BY JENNIFER KELLY
Oneida, the great psychedelic kraut-groove outfit from Brooklyn, has returned to ecstatic, rhythm-driven form with Romance after a prolonged exploration of longer, more abstract compositions. Here again, for the first time since Rated O are the staticky, blurted keyboard riffs, held in tight formation by an endlessly repeated beat. Here are the explosive bursts of non-linear drumming, intervals of joyful chaos in a disciplined architecture. Here are the mournful, mystical vocals drifting up and away off of gleaming mechanical structures, a wondering, uncertain mind in the grip of a pulsing, pummeling body, a ghost in the machine. And those these explorations can go long (“Lay of the Land” judders on like a steam engine for more than ten minutes, “Shepherd’s Axe” bends light and sound into rainbows for well over 18), they are more like songs than Oneida’s recent work.
Consider, for instance, “All in Due Time” with its burp and fidget of conflicting keyboards, its expansive, horizon-extending drum build, its lucid dream-like narrative of candidates and their daughters, of love and poison. The voices splinter into pieces, so that a chorus in unison turns into a hall of mirrors doubled experience. You can get lost in this song, though it zooms inexorably forward; there are space-time bends in its relentless propulsion.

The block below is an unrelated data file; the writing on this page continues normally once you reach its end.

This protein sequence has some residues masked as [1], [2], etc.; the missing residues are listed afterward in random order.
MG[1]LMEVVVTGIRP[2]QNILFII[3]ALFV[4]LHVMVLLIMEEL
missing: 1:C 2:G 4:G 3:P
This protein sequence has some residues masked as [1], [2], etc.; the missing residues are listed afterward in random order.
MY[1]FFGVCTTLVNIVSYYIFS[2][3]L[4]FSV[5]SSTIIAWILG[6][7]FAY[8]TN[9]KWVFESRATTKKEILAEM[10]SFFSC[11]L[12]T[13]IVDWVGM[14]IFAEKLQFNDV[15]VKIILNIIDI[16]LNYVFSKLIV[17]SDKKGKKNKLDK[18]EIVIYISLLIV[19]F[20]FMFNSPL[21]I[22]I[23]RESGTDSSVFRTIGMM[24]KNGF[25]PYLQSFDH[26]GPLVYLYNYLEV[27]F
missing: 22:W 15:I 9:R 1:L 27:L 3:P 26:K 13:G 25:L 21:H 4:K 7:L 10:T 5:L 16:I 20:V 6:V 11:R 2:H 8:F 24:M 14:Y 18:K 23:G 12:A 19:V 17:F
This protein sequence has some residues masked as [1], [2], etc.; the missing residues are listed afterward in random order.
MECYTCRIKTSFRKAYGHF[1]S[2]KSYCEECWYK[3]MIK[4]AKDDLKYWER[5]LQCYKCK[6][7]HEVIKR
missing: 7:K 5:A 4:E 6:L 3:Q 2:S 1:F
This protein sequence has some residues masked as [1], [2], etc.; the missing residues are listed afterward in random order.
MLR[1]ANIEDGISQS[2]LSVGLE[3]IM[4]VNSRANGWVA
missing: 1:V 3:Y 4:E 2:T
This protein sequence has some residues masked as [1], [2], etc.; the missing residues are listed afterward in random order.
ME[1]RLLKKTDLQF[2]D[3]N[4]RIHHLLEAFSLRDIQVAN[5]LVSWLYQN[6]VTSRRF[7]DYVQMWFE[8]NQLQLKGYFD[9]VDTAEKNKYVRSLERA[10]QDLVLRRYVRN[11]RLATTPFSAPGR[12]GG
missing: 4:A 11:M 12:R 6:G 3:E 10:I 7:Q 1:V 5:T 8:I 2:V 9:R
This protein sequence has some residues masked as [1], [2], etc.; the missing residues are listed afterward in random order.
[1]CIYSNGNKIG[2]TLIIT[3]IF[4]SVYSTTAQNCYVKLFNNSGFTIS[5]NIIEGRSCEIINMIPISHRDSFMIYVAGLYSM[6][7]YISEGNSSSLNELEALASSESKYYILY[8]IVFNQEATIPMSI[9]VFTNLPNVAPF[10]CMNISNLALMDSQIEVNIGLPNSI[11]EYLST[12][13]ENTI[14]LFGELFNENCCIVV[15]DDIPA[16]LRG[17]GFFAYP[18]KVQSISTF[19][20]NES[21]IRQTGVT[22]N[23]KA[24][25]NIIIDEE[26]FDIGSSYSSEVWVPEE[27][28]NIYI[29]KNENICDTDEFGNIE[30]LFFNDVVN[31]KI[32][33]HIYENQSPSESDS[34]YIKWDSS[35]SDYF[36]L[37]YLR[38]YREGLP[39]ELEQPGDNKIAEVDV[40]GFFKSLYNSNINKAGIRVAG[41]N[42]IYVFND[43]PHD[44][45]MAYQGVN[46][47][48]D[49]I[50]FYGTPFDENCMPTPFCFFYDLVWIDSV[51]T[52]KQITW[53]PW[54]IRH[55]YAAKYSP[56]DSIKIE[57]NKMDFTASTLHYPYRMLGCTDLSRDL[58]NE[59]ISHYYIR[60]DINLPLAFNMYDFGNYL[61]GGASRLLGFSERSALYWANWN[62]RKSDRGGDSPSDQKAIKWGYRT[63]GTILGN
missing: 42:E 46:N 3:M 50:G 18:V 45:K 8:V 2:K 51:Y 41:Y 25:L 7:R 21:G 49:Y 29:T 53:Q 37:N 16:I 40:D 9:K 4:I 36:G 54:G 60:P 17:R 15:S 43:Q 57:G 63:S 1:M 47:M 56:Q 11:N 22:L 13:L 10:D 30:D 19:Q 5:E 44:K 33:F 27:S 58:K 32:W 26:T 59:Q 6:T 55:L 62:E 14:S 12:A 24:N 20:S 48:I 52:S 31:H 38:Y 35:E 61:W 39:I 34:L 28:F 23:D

There’s a tension between tightly leashed iteration and euphoric release. Short patterns of sound execute over and over, in exactly the same way, but lead in their hemmed in hammering to wide-open escape hatches for the mind. Entropy is always lurking in the system, as in “Bad Habit” where the pummeling guitar riff moves in and out of sync with straight-fingered keyboard banging. They are almost together. They drift apart. They move in closer to alignment. It’s like watching a hand and its shadow, listening to a voice and its echo.
Oneida is a funny band, by which I mean that its members have always had a strange and infectious sense of humor, and you hear this in “Cockfight,” the “Captain Bo”-style banger that upends the album’s second side. More guitar, faster drums, rock-styled vocals (there’s a yelped “all right” and a few slurred and swaggering “baby”s) make this cut hark back to the old days, Secret Wars or even Anthem of the Moon, and it’s good to hear.
The disc is predominantly songs, with duration mostly under six minutes and recognizable melodic lines, even lyrics that enfold in a sort of verse/chorus structure, but it wouldn’t be Oneida if they didn’t take you on a trip. “Shepherd’s Axe” is a gorgeous, slow-motion closer, more like a Barn Owl track or Kandodo or even the Oneida of more recent years — of Absolute II, or A List of the Burning Mountains. They do this well, too, this gradual unfolding of gradiated tone, and “Shepherd’s Axe”, is a lovely track.
Of course, you can’t hold any band, much less a band like Oneida, to the early stuff. No matter how much you like what they used to do, going on from there, doing other stuff, is as much a part of Oneida’s DNA as hammered keyboards or head-banging repetition. Still, they’ve been in the long-form, drone-and-drift mode for a while now. It’s nice to hear them rock out a little, too. (Pictured below: a little clue for all you vinyl hunters out there.)
DOWNLOAD: “All in Due Time,” “Bad Habit” “Cockfight”